>> Then Mr. Trump attacks women.>> Two GOP Senators in tight races to very different approaches to the specter, looming at the top of the ticket. Senator Marco Rubio of Florida, playing nice with Donald Trump. Arizona Senator John McCain keeping his distance. Who played it right may explain which party controls the US Senate.
Reuters correspondent Andy Sullivan in Washington says Trump's vow early on to deport illegal immigrants kicked off tensions with McCain.>> McCain took exception to that language. Trump responded by making fun of his prisoner of war records saying he preferred veterans who hadn't been captured. McCain had been keeping his distance ever since but when the Access Hollywood tape came out in October, showing Trump talking about groping for women, McCain was done.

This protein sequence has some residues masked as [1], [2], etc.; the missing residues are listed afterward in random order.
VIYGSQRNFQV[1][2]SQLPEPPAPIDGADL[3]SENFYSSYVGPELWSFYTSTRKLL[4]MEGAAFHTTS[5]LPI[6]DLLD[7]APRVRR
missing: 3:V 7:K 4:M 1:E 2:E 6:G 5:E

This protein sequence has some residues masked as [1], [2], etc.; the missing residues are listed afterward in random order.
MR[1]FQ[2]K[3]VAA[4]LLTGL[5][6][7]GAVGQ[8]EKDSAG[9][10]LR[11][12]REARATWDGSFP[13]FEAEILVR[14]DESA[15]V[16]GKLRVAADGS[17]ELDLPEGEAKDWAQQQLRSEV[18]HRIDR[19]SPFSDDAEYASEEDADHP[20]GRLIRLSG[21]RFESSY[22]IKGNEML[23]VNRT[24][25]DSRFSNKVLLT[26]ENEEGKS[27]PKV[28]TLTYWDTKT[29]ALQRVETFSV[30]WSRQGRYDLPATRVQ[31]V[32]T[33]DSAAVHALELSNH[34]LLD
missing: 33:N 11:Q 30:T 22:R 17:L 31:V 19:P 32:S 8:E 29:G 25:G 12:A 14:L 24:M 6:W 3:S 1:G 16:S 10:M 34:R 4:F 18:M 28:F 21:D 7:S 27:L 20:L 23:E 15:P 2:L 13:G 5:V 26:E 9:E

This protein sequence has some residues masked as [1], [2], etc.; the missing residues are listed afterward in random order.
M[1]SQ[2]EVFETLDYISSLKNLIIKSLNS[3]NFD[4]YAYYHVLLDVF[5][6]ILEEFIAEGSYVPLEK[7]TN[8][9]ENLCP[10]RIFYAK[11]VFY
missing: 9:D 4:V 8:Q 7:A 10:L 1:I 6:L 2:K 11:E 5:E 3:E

He said, forget it, I'm not endorsing this guy.>> In contrast, Marco Rubio, a bitter rival to Trump for the GOP's nomination, is voting for Trump, doing a 180 from the primaries.>> Friends do not let friends vote for con artists.>> To now.>> We have to make sure that Donald wins this election.
>> And the game isn't limited to McCain and Rubio.>> You've got Rob Portman running for re-election for Senate in Ohio. He looks like he's doing very well there. Again, it's a tight state for Trump and it looks like Portman will easily win re-election. Kelly Ayotte in New Hampshire is another one who's distance herself from Trump in the wake of that Access Hollywood groping tape.
It looks like she is gonna have a very tough fight for re-election, again, that's another battleground state. And finally, you have Joe Heck running for senate in Nevada. He distance himself from Trump but he has been sharply criticized by Republicans in his party for doing so. It appears he may actually pay a price, lower support among his Republicans in his senate bid.
>> Democrats need to flip five seats to ensure control of the senate.